#InstaCuba: Viewing Cuban Identity through the Tourist Filter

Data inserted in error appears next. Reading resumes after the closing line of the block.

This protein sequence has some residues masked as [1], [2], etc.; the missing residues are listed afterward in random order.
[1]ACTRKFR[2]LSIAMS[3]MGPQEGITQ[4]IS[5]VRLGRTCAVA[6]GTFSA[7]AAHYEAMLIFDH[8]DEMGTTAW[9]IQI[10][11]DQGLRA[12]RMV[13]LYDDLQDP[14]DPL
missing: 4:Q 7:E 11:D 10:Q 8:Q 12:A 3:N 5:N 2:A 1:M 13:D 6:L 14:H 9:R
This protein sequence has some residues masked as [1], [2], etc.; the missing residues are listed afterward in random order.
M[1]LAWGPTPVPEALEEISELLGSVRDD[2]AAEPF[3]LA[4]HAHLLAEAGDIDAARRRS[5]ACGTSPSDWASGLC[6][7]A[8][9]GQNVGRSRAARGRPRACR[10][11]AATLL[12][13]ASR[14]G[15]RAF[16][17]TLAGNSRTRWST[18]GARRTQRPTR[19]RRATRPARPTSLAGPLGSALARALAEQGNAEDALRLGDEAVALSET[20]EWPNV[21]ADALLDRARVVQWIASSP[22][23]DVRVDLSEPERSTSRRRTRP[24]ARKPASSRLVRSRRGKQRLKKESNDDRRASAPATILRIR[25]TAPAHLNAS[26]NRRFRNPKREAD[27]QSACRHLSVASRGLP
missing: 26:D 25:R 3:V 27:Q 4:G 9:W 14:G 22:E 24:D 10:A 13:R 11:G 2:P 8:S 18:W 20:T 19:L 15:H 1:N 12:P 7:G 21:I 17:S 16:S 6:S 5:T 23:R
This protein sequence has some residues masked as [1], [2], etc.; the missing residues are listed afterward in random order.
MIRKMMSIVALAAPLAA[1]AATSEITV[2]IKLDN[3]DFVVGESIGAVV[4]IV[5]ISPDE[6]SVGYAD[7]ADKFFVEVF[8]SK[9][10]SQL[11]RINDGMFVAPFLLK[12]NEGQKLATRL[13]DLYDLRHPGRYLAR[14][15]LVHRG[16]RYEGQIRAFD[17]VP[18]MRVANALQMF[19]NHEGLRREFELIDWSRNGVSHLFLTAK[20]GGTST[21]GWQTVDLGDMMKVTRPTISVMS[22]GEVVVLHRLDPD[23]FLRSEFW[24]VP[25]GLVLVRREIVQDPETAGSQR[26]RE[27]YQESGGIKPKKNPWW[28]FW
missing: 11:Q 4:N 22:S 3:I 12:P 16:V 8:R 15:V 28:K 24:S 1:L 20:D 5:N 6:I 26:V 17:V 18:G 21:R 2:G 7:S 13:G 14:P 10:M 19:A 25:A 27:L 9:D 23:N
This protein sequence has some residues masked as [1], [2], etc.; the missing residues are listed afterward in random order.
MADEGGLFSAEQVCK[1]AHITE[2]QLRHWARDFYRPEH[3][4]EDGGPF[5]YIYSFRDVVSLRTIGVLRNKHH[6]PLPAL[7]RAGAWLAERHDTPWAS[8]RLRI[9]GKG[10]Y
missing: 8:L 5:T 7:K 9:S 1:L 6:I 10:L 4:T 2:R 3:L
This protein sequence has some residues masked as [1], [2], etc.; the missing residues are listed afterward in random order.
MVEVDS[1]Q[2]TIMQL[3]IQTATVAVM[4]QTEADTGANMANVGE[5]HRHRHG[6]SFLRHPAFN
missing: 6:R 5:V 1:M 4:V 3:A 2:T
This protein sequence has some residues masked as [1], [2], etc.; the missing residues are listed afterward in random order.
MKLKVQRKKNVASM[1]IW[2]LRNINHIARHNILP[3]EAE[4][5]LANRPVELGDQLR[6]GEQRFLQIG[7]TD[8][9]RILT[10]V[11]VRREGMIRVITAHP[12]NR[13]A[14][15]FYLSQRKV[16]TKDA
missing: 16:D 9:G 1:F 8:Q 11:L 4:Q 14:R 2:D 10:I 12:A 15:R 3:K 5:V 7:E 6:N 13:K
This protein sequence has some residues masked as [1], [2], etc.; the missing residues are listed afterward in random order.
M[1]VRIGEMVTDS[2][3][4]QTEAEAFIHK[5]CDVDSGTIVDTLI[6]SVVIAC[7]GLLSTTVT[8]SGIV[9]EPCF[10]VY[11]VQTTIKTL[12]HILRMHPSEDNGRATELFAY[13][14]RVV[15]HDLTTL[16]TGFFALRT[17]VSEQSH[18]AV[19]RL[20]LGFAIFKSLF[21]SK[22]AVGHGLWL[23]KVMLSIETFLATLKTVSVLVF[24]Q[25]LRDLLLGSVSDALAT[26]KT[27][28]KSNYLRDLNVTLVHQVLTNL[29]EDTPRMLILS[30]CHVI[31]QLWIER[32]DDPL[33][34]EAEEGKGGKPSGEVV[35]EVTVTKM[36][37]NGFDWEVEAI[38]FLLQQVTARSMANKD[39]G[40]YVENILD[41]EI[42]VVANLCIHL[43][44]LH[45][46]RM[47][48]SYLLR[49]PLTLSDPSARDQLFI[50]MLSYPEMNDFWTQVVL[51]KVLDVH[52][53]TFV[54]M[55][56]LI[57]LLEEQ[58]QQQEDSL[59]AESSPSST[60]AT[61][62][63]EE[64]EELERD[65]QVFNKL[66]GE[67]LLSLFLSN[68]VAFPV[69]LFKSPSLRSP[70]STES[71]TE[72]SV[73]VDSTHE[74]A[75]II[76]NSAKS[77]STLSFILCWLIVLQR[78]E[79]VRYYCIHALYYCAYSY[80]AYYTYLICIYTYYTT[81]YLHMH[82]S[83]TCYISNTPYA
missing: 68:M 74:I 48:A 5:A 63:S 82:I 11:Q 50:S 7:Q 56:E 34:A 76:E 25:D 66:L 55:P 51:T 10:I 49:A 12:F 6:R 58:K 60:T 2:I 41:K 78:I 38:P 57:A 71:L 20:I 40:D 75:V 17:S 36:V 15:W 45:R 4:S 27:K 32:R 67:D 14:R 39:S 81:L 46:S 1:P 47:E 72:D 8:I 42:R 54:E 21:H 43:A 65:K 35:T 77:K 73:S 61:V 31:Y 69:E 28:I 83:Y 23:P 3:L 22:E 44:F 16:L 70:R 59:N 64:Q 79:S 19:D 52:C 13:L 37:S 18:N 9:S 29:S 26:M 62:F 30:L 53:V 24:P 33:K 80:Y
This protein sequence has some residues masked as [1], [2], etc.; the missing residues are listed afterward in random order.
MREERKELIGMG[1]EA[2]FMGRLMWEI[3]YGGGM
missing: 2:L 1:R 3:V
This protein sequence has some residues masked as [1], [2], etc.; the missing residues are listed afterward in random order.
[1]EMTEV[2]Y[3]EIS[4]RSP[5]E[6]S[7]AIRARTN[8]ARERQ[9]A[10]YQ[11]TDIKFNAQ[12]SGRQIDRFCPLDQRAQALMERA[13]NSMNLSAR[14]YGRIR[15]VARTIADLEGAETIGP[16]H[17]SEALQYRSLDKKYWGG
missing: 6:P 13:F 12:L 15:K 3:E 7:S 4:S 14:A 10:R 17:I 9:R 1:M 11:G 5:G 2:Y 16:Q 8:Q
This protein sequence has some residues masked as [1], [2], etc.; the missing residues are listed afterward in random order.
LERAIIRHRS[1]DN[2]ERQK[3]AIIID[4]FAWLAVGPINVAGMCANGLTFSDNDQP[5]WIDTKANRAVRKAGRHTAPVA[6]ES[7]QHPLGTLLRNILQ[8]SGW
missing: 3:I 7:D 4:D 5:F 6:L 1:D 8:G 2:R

Throughout history, Western tourists have fetishized the people and cultures of their nonWestern destinations. Tourists have traveled to Latin America imagining scenes of tropical beaches and “exotic-looking” women. Although tourism in Cuba has its specific history and complexities, it is a part of this broader narrative of tourism across Latin America. Prior to 1959, Cuba attracted more tourists than any other Caribbean island, as the Cuban government and travel agencies presented the island as a paradise for tourists’ self-indulgent pleasures. However, the Cuban Revolution in 1959 put an end to the gambling and prostitution that attracted many tourists. After several marginally successful attempts to harbor a tourism industry within the constraints of the socialist ideals, it was not until the fall of the Soviet bloc in the 1990s that the government returned to tourism as a main economic pillar to generate capital and attract hard currency quickly. Realizing tourists’ desires to see a romanticized ideal of the “last socialist country”, the Cuban government promotes celebratory images of the Revolution alongside the capitalist excesses of sex from the 1950s and tropical paradise that once characterized the tourist attractions on the island. American cars and street murals of Che Guevara are common appearances in the images that tourists post on the social media platform, Instagram. While tourists post pictures of destinations throughout Latin America on social media, the case of tourist social media in Cuba is vastly different from other destinations. A lack of infrastructure and government restrictions makes consistent access to the Internet difficult for Cubans. On the island, tourist hotels have Internet service available for purchase, but the service is too costly for the majority of Cuban nationals. Most Cubans remain without the ability to use and contribute to new interactive web spaces, such as Instagram. Therefore, foreigners and the State control the Cuban presence on this social media platform. The images that tourists choose to share perpetuate the idea of Cuba as the last socialist paradise: a representation the Cuban state desires in order to continue to attract tourists and to preserve the image of the survival of socialist ideals, despite an increasingly capitalistic reality. There is an abundance of research regarding tourism and its images, as well as investigation of social networks like Twitter and Facebook’s impact on the tourist industry, but the role of Instagram in the industry has not had the same attention. This paper will explore the intricacies of the identity of Cuba and its people on Instagram.